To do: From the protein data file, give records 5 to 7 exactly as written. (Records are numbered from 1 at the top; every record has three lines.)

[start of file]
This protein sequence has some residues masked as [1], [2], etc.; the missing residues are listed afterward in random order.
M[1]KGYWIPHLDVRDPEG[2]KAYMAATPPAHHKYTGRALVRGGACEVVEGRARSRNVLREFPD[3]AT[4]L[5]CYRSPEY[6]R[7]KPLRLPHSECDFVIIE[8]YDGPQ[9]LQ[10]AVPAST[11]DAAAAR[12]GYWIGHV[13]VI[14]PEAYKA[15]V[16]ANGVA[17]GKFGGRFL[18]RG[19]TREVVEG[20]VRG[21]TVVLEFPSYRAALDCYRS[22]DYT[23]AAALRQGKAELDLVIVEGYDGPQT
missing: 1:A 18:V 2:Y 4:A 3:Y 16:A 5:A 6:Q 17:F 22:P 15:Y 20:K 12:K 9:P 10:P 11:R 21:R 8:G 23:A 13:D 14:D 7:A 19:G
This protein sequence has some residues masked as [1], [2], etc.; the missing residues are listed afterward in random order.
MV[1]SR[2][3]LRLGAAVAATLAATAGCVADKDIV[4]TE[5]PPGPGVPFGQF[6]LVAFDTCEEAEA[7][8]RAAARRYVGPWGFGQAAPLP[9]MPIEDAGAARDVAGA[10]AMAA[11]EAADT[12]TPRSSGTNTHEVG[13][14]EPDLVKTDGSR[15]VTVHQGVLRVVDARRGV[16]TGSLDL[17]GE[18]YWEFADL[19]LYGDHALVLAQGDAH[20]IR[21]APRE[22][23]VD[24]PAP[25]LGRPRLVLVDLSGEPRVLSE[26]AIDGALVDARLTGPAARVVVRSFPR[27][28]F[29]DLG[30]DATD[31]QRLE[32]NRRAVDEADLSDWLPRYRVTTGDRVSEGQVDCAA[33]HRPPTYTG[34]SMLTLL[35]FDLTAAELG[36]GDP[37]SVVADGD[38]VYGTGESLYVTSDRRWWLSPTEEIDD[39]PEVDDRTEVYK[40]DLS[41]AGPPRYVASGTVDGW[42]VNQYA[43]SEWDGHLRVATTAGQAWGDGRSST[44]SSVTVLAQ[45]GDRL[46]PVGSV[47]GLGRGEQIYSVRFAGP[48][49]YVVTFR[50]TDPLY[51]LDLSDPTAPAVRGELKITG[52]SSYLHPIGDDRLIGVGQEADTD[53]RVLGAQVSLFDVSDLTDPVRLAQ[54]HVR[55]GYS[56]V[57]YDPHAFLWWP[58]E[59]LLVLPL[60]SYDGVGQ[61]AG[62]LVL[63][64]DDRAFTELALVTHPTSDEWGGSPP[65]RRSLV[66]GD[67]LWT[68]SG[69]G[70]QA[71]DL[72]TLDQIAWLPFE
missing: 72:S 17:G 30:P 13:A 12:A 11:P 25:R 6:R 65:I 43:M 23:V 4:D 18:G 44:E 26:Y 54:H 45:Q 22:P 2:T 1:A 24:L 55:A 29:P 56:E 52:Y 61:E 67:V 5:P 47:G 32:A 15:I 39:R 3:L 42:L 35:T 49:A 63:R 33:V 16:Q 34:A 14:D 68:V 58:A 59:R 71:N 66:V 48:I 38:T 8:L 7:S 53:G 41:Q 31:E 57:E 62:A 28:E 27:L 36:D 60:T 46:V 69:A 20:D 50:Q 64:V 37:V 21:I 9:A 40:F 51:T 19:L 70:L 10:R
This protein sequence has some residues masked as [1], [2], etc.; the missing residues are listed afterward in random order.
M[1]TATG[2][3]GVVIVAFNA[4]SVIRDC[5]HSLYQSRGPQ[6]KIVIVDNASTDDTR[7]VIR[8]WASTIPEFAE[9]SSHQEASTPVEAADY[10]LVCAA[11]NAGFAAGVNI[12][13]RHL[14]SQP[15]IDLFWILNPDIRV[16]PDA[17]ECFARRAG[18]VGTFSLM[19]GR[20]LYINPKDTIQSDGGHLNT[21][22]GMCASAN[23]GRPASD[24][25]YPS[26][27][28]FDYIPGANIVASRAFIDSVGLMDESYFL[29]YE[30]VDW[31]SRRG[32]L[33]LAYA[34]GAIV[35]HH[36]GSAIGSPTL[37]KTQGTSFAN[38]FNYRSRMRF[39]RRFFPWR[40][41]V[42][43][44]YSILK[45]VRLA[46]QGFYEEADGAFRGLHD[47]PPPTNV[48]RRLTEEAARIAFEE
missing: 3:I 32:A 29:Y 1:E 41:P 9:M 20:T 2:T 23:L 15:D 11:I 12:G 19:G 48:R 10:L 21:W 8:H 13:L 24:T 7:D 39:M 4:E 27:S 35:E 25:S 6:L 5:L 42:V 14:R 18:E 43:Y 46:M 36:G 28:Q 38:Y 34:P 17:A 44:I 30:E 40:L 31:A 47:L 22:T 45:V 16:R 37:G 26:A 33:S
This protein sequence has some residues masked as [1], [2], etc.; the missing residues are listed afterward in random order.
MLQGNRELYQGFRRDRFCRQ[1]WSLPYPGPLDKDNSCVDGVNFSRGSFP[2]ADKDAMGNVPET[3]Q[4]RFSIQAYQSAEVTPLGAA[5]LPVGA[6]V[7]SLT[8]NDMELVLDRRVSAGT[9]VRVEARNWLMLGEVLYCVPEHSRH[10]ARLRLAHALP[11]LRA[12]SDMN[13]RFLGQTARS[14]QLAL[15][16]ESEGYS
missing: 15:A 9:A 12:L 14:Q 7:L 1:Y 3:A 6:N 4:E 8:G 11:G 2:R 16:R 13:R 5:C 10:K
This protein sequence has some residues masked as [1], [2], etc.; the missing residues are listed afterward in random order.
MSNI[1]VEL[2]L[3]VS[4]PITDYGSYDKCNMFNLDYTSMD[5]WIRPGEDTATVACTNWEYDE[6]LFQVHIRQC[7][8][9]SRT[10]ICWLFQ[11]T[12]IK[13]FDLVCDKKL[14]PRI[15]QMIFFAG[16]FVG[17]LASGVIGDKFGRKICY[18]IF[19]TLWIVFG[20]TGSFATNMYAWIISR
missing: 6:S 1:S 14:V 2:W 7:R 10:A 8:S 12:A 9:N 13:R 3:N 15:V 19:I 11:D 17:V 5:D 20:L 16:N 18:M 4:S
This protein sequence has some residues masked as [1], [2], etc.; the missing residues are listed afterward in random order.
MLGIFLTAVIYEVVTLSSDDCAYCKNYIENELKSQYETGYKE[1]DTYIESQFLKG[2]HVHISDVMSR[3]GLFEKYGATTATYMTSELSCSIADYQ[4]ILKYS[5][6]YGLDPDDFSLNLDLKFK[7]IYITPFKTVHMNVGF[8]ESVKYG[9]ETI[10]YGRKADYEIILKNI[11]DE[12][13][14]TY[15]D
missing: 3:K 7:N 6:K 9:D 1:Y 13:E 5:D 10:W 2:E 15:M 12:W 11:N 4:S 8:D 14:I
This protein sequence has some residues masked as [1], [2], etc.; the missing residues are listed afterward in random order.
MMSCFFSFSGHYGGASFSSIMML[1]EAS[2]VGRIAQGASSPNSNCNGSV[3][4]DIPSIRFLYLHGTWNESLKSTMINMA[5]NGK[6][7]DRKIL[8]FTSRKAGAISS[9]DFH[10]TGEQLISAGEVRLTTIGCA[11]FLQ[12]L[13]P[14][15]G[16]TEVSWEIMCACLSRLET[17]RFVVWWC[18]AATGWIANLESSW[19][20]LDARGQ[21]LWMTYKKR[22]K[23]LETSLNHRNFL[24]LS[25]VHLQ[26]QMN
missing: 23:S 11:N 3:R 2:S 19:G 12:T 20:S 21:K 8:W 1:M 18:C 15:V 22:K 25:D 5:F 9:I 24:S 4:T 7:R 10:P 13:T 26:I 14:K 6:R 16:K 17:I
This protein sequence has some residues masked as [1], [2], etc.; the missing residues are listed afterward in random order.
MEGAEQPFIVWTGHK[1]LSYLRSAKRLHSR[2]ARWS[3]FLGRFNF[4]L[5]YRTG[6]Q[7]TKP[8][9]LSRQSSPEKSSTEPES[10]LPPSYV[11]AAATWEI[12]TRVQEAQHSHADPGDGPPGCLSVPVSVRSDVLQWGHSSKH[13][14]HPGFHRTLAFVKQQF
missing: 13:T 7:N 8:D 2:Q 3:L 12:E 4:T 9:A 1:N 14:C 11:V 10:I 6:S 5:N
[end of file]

This protein sequence has some residues masked as [1], [2], etc.; the missing residues are listed afterward in random order.
MSNI[1]VEL[2]L[3]VS[4]PITDYGSYDKCNMFNLDYTSMD[5]WIRPGEDTATVACTNWEYDE[6]LFQVHIRQC[7][8][9]SRT[10]ICWLFQ[11]T[12]IK[13]FDLVCDKKL[14]PRI[15]QMIFFAG[16]FVG[17]LASGVIGDKFGRKICY[18]IF[19]TLWIVFG[20]TGSFATNMYAWIISR
missing: 6:S 1:S 14:V 2:W 7:R 10:A 8:S 12:A 9:N 13:R 3:N 15:V 19:I 11:D 17:V 5:D 20:L 16:N 18:M 4:S
This protein sequence has some residues masked as [1], [2], etc.; the missing residues are listed afterward in random order.
MLGIFLTAVIYEVVTLSSDDCAYCKNYIENELKSQYETGYKE[1]DTYIESQFLKG[2]HVHISDVMSR[3]GLFEKYGATTATYMTSELSCSIADYQ[4]ILKYS[5][6]YGLDPDDFSLNLDLKFK[7]IYITPFKTVHMNVGF[8]ESVKYG[9]ETI[10]YGRKADYEIILKNI[11]DE[12][13][14]TY[15]D
missing: 3:K 7:N 6:K 9:D 1:Y 13:E 5:D 10:W 2:E 15:M 12:W 11:N 4:S 8:D 14:I
This protein sequence has some residues masked as [1], [2], etc.; the missing residues are listed afterward in random order.
MMSCFFSFSGHYGGASFSSIMML[1]EAS[2]VGRIAQGASSPNSNCNGSV[3][4]DIPSIRFLYLHGTWNESLKSTMINMA[5]NGK[6][7]DRKIL[8]FTSRKAGAISS[9]DFH[10]TGEQLISAGEVRLTTIGCA[11]FLQ[12]L[13]P[14][15]G[16]TEVSWEIMCACLSRLET[17]RFVVWWC[18]AATGWIANLESSW[19][20]LDARGQ[21]LWMTYKKR[22]K[23]LETSLNHRNFL[24]LS[25]VHLQ[26]QMN
missing: 23:S 11:N 3:R 2:S 19:G 12:T 20:S 21:K 8:W 1:M 18:C 15:V 22:K 25:D 5:F 9:I 24:S 4:T 7:R 10:P 13:T 26:I 14:K 6:R 16:K 17:I